Referring to FIGS. 1 and 2 of the drawings, there is shown a tele-diaphanography apparatus particularly adapted for the examination of female breasts and intended to be used in the mass screening of women for breast cancer. The apparatus includes a first housing 2 used for the transillumination of breast tissue (B) when performing an initial visual examination of a patient's breasts, and a second housing 4 used for subsequently transilluminating the breast tissue to obtain an image from which a permanent record is to be made.
In both housings 2 and 4, controlled from a power supply 6, a non-ionising form of radiation, such as light from a tungsten filament bulb, is used as a light source. In the initial visual examination, the outer end of extension 24 of housing 2, (shown in more detail in FIG. 2) is applied to the underside of the breast which is being examined. Some of the light from the light source is absorbed and scattered by the breast tissue but much of the light in the red and near infra-red region of the electromagnetic spectrum is transmitted by the breast tissue. As a result, an image of the interior of the breast showing lesions (L) even down to 8 mm diameter or less can be seen on the upper surface of the breast.
Since breasts vary in size and thickness, the light source in the housing must of necessity be relatively powerful; consequently it dissipates considerable heat. However, by incorporating a heat-absorbing filter 38 in housing 2, the housing will remain cool for at least 5-10 minutes, which time is sufficient to perform the required visual examination of the patient's breasts. The heat-absorbing filter 38 absorbs the infra-red radiation issuing from the light source and thereby prevents the temperature of the angled extension 24 of the housing 2 from rising to a level which is uncomfortable for the patient when the housing is applied to her skin.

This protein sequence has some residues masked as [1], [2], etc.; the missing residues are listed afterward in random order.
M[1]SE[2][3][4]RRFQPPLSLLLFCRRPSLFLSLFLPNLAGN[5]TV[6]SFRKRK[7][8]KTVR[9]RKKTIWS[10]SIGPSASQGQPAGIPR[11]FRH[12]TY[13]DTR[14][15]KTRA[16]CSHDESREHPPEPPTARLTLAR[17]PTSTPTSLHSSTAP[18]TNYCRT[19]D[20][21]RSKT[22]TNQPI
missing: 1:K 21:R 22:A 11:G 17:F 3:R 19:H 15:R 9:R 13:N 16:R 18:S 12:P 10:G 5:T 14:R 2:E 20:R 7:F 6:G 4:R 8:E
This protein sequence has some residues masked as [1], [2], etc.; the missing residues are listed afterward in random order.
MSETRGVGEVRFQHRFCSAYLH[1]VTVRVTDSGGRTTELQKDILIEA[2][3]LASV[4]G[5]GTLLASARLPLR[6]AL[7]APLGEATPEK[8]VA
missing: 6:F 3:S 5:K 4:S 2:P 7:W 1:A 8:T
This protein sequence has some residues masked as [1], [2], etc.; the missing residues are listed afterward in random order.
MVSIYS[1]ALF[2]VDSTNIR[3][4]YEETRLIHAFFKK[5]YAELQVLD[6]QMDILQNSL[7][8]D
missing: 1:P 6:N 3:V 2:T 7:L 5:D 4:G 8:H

After the visual examination has been concluded and a lesion has been located, the first light source is switched off and the second light source is used in the same manner as the first light source to obtain a further image of the lesion on the upper surface of the breast. The second housing is in most respects the same as housing 2 except that it does not include the heat-absorbing filter 38. However, housing 4 will remain cool for 2 to 3 minutes, which time is sufficient for the operator of the apparatus to make the desired images without discomfort to the patient.
The images are recorded by means of a camera 8 which is sensitive to red and near infra-red radiation. Usually an infra-red sensitive television camera is used, and the images recorded by the camera are projected on a visual display unit 10. When a suitabe image has been generated, the image is recorded, for example on a video-recorder 12, or by taking a photograph of the image projected on the visual display unit 10.
In addition, if desired, details concerning the patient can be incorporated in the image by providing an α-numeric generator 14 and associated keyboard which enables the operator to key in the required data for projection on the visual display unit 10.